“Help me, Sithmaith. Release me from this unholy place of darkness. Sithmaith… release me.”
The voice was fading fast. “Leola… I’m here. I can hear you,” Anna replied from the deepest center of her mind.
“Anna? Are you coming?”
Anna opened her eyes and looked back. The church was nearly empty and her father and Eric were standing at the door waving at her to join them.
Anna closed her eyes again. “Where is she? Help me!” she called to the magic around her.
“Her voice is silent, Sithmaith. She is…”
“Where is the vessel? It must be in the chapel. Where is it? I just heard her.”
“She is out of our reach now, Sithmaith.”
“What? But you just said she was close. How can…”
She looked back again. “Just a minute, father.”
“Where is the vessel?”
“Not here, Sithmaith. She has moved on. But the ally’s strength is reborn again… for she has heard your voice within the shadows and thus… her sorrows bartered for hope.
“I don’t understand. How could Leola’s vessel be so close and then not?”
It was four o’clock in the afternoon on Christmas Day, and Anna and Mrs. Porchdow were looking all around the chapel, the interior of which had already been magically reverted back to its more humble normalcy. Anna had tears in her eyes.
“It doesn’t make any sense!” She said, shoving an old pew to the side and dropping to her hands and knees again. She began crawling on the stone floor and looking under the benches.
“What are the voices saying now?” Mrs. Porchdow asked her, as she continued looking around the stone alter.
“They just keep repeating they can’t feel her presence any longer,” Anna replied, frustrated.
“I wonder.” Mrs. Porchdow looked up at Anna again. “You don’t think it might have been something in the church’s decor last night, do you? Something your father might have moved back into storage when he changed the chapel back?”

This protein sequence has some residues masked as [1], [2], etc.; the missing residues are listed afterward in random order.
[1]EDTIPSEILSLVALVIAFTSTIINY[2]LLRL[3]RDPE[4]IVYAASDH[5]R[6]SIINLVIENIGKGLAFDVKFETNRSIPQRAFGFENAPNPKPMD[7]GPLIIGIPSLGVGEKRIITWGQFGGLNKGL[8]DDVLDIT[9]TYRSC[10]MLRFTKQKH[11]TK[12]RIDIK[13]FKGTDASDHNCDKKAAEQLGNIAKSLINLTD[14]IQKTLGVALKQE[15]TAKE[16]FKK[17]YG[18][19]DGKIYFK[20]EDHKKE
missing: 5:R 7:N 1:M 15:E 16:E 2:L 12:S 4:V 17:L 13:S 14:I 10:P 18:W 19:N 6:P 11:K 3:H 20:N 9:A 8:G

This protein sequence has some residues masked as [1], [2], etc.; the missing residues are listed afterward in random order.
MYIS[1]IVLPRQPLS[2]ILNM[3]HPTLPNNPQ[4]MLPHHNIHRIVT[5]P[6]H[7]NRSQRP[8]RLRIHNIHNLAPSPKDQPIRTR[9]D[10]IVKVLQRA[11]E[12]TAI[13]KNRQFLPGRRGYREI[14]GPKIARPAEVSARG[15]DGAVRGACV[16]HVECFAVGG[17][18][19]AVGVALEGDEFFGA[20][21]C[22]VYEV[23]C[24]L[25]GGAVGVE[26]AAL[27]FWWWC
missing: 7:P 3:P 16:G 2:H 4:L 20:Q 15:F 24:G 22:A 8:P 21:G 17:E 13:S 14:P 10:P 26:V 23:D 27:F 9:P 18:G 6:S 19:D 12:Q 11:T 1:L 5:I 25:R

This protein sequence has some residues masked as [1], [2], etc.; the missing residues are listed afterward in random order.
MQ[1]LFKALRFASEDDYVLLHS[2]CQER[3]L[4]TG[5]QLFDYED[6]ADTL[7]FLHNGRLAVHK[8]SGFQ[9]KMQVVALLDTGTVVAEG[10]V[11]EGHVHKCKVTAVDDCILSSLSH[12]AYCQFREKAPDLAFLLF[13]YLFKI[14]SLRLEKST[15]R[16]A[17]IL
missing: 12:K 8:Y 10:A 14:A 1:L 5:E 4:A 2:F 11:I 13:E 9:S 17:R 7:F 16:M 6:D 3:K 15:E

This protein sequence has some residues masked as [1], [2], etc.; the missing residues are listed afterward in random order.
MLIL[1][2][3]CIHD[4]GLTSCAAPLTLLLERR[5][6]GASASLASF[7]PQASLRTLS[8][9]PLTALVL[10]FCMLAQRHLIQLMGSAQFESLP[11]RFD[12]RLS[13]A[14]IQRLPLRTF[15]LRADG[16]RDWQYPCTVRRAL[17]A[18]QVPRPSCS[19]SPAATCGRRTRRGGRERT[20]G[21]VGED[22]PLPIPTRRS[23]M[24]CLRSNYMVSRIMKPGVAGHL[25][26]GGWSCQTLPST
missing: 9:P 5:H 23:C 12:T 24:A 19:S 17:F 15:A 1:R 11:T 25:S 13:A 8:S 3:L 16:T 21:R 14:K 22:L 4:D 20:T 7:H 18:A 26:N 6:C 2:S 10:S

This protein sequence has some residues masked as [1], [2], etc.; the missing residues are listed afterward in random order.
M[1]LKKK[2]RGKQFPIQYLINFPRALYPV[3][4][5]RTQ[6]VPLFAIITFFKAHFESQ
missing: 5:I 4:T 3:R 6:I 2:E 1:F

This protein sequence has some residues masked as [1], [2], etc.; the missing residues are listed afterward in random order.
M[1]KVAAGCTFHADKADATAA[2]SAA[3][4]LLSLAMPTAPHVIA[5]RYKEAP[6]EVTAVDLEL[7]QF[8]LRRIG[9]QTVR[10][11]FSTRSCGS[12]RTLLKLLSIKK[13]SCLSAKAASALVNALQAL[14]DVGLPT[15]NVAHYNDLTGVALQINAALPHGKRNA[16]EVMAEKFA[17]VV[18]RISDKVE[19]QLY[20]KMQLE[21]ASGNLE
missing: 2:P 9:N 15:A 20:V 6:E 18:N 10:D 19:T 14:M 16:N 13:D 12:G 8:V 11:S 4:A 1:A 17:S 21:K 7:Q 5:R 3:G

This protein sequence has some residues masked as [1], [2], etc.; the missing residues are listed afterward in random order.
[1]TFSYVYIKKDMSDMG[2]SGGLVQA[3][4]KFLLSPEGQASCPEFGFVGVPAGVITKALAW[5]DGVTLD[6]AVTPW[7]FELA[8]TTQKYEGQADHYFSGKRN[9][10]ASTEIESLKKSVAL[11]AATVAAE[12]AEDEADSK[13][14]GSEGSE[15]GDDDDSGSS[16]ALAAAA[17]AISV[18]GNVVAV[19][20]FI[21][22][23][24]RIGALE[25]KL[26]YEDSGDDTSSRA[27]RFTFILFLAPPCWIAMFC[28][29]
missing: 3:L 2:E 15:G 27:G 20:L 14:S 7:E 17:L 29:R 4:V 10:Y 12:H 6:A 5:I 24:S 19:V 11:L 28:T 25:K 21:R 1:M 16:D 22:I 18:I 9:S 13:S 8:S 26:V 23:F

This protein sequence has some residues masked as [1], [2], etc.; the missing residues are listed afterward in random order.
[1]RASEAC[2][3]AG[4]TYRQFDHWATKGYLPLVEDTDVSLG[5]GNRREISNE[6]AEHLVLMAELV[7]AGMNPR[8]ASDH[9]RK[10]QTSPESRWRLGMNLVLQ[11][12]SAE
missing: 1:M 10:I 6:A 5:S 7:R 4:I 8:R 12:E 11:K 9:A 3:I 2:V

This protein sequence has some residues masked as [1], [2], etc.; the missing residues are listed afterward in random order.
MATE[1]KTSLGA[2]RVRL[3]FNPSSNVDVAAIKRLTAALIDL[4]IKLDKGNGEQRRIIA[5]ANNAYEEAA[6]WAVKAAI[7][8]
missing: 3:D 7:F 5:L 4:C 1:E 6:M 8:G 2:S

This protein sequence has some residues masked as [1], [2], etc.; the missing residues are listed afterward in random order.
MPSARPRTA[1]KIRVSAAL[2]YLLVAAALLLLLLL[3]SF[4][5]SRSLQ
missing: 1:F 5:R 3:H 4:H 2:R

Anna stared at her and then slowly stood. “Yes… that must be it!” She moved to the center aisle and headed for the door. “Where does he store the stuff?”
After looking through several outbuildings in the woods around the Porchdow cottage, Anna was frustrated again.
“I just don’t understand how the vessel could have been so close and then gone again.”
Mrs. Porchdow was still searching through several boxes recently restacked against the wall. She looked at Anna and then walked over to sit next to her against the door. “I don’t understand it either, Anna.”
“Is this all of it? All the stuff that daddy used to decorate the church?”
Mrs. Porchdow nodded. “Yes, I’m afraid so. I don’t remember seeing anything in the church that isn’t now in a box.”
Anna laid her head on her knees. “How could it be there and then not? It just doesn’t make any sense.”
“What doesn’t make any sense?”
They looked up and found Mr. Porchdow standing in the doorway.
Anna looked at Mrs. Porchdow knowingly and then up again. “I was just telling Edith about one of my classes at school. We were just cleaning up the rest of the Christmas storage.”
“On Christmas Day? You should be up at the house celebrating with your family, not down here in all of this dust and dirt.” He looked over to his wife. “And that woman of mine should be spending more time with her grandchildren on this day.”
Mrs. Porchdow smiled and then looked at Anna. “He’s right. We can finish this before you leave for Castlewood. Our friends would want us to spend what time we can with our family, don’t you think?”
Anna looked around again and sighed. “Yeah, I guess so. We can’t do anything more here anyway.”
Mr. Porchdow removed a newspaper from his back pocket. “Did you all see the editorials in the Seer today?” He unrolled the paper to show them the Happy Christmas title on the front page.